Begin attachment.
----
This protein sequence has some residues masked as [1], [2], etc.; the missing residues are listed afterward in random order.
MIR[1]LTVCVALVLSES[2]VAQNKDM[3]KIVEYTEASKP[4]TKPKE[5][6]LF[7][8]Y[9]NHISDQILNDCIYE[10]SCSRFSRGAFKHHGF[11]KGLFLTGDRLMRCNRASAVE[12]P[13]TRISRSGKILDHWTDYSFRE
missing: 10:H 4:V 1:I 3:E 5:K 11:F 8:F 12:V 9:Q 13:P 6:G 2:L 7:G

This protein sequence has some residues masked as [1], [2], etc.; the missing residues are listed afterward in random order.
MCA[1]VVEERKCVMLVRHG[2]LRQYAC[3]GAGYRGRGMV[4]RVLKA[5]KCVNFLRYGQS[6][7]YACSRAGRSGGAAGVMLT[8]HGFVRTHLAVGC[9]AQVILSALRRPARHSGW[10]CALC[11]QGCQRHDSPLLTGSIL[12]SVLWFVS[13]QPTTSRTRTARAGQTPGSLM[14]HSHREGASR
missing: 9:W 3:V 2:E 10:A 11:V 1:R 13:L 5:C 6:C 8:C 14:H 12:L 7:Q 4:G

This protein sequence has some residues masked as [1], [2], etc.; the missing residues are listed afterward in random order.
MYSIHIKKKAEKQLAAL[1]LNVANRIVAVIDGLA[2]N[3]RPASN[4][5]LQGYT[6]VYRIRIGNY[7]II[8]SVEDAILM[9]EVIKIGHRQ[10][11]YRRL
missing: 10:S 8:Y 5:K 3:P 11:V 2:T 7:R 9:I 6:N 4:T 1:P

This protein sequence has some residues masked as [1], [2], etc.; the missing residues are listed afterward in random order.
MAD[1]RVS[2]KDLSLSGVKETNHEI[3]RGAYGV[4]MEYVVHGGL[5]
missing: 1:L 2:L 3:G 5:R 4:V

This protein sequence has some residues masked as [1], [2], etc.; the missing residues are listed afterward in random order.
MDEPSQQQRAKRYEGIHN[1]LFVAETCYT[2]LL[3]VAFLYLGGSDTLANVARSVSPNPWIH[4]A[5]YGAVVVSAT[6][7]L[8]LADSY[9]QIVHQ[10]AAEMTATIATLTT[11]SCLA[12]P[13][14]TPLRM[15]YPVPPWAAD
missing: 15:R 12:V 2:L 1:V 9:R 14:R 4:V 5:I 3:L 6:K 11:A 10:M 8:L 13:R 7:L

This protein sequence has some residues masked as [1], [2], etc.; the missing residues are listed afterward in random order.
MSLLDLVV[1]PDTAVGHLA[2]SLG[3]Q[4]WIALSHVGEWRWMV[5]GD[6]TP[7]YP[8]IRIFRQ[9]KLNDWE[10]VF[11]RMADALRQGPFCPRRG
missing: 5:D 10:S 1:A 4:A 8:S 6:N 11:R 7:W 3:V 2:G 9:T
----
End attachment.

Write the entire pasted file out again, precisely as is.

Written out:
This protein sequence has some residues masked as [1], [2], etc.; the missing residues are listed afterward in random order.
MIR[1]LTVCVALVLSES[2]VAQNKDM[3]KIVEYTEASKP[4]TKPKE[5][6]LF[7][8]Y[9]NHISDQILNDCIYE[10]SCSRFSRGAFKHHGF[11]KGLFLTGDRLMRCNRASAVE[12]P[13]TRISRSGKILDHWTDYSFRE
missing: 10:H 4:V 1:I 3:E 5:K 11:F 8:F 12:V 9:Q 13:P 6:G 2:L 7:G

This protein sequence has some residues masked as [1], [2], etc.; the missing residues are listed afterward in random order.
MCA[1]VVEERKCVMLVRHG[2]LRQYAC[3]GAGYRGRGMV[4]RVLKA[5]KCVNFLRYGQS[6][7]YACSRAGRSGGAAGVMLT[8]HGFVRTHLAVGC[9]AQVILSALRRPARHSGW[10]CALC[11]QGCQRHDSPLLTGSIL[12]SVLWFVS[13]QPTTSRTRTARAGQTPGSLM[14]HSHREGASR
missing: 9:W 3:V 2:E 10:A 11:V 1:R 13:L 5:C 6:C 8:C 14:H 12:L 7:Q 4:G

This protein sequence has some residues masked as [1], [2], etc.; the missing residues are listed afterward in random order.
MYSIHIKKKAEKQLAAL[1]LNVANRIVAVIDGLA[2]N[3]RPASN[4][5]LQGYT[6]VYRIRIGNY[7]II[8]SVEDAILM[9]EVIKIGHRQ[10][11]YRRL
missing: 10:S 8:Y 5:K 3:P 11:V 2:T 7:R 9:I 6:N 4:T 1:P

This protein sequence has some residues masked as [1], [2], etc.; the missing residues are listed afterward in random order.
MAD[1]RVS[2]KDLSLSGVKETNHEI[3]RGAYGV[4]MEYVVHGGL[5]
missing: 1:L 2:L 3:G 5:R 4:V

This protein sequence has some residues masked as [1], [2], etc.; the missing residues are listed afterward in random order.
MDEPSQQQRAKRYEGIHN[1]LFVAETCYT[2]LL[3]VAFLYLGGSDTLANVARSVSPNPWIH[4]A[5]YGAVVVSAT[6][7]L[8]LADSY[9]QIVHQ[10]AAEMTATIATLTT[11]SCLA[12]P[13][14]TPLRM[15]YPVPPWAAD
missing: 15:R 12:V 2:L 1:V 9:R 14:R 4:V 5:I 3:L 6:K 11:A 10:M 8:L 13:R 7:L

This protein sequence has some residues masked as [1], [2], etc.; the missing residues are listed afterward in random order.
MSLLDLVV[1]PDTAVGHLA[2]SLG[3]Q[4]WIALSHVGEWRWMV[5]GD[6]TP[7]YP[8]IRIFRQ[9]KLNDWE[10]VF[11]RMADALRQGPFCPRRG
missing: 5:D 10:S 1:A 4:A 8:S 6:N 11:R 7:W 3:V 2:G 9:T